I did not read your post correctly I guess. Why am I telling someone with 4 Airstreams how to dump anyway? I know nothing specific about a 1975. Neither of my 1988 tanks have flush valves. They have both been converted to Valterra fittings.


All my Airstream trailers have composting toilets. I've never dumped a black tank!

I've recently gotten my 1975 Argosy 24 motorhome on the road, and we used the toilet for the first time last weekend, so I am coming up on a deadline.

I appreciate the feedback. Sounds like I should dump the black first, then dump the gray and the gray will help washout the black. I may also try to run the kitchen sink for a while to be sure that gray/auxiliary tank has plenty of water for rinsing.

Thanks again!
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Old 04-11-2021, 02:31 PM   #5
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Agree to use fresh water if you have that available

If you are at a dump station do this:

Dump black,
Then dump gray.
While gray is dumping, add a couple of bucket fulls of water from a bucket into the toilet.
Dump black again.
If not clear, do some more water and repeat.
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Old 04-11-2021, 02:55 PM   #6
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When I had a 75 the grey water could never enter or flush the black tank. The grey water tank was under the floor and the black tank was on top of the floor. Nothing from those tanks ran uphill. This is the dumping sequence we used on it and still use on our newer trailer.

1. Open the black valve and dump that tank.
2. Pour around 3 gallons of water down the toilet to remove any paper products in the valve area. Filling and flushing the bowl 3 times does the same thing.
3. Close the black valve and open the grey.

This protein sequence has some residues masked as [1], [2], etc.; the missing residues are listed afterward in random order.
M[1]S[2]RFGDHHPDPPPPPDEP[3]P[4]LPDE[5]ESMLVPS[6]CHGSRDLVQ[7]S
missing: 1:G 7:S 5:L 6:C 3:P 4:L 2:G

4. When the flow stops close the valve, rinse and store the hose. Don't forget to put the cap on the exit pipe.
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Old 04-11-2021, 03:16 PM   #7
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We run a hose into the bathroom and shoot it into the toilet once in awhile with both tank valves open. If I hold the toilet flush valve open I can see, and blast, the bottom of the black tank with the hose.
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Old 04-12-2021, 11:26 AM   #8
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Toilet Wand

Emptying the gray tank last does not flush the black tank, it flushes the T connector and the sewer hose. You can buy a toilet wand that has a spinning jet. Empty the black tank and close the valve. Hook the wand to a hose and stick it down the toilet. The pressurized water helps clean the sides of the tank. Then turn the water off and open the drain. Repeat until the water draining is fairly clean. Make sure you do not overfill the tank!
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Old 04-12-2021, 04:05 PM   #9
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Actually if you grab the dump hose and lift a section of it above the black tank level, the grey water will flow into the black tank for a quick rinse. I just stand holding the hose about waist high until I hear the water rush stop, drop the hose to the ground and finish the dump.

Also if you drive around for a few minutes before dumping, it helps to break up any solids.
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Old 04-12-2021, 04:16 PM   #10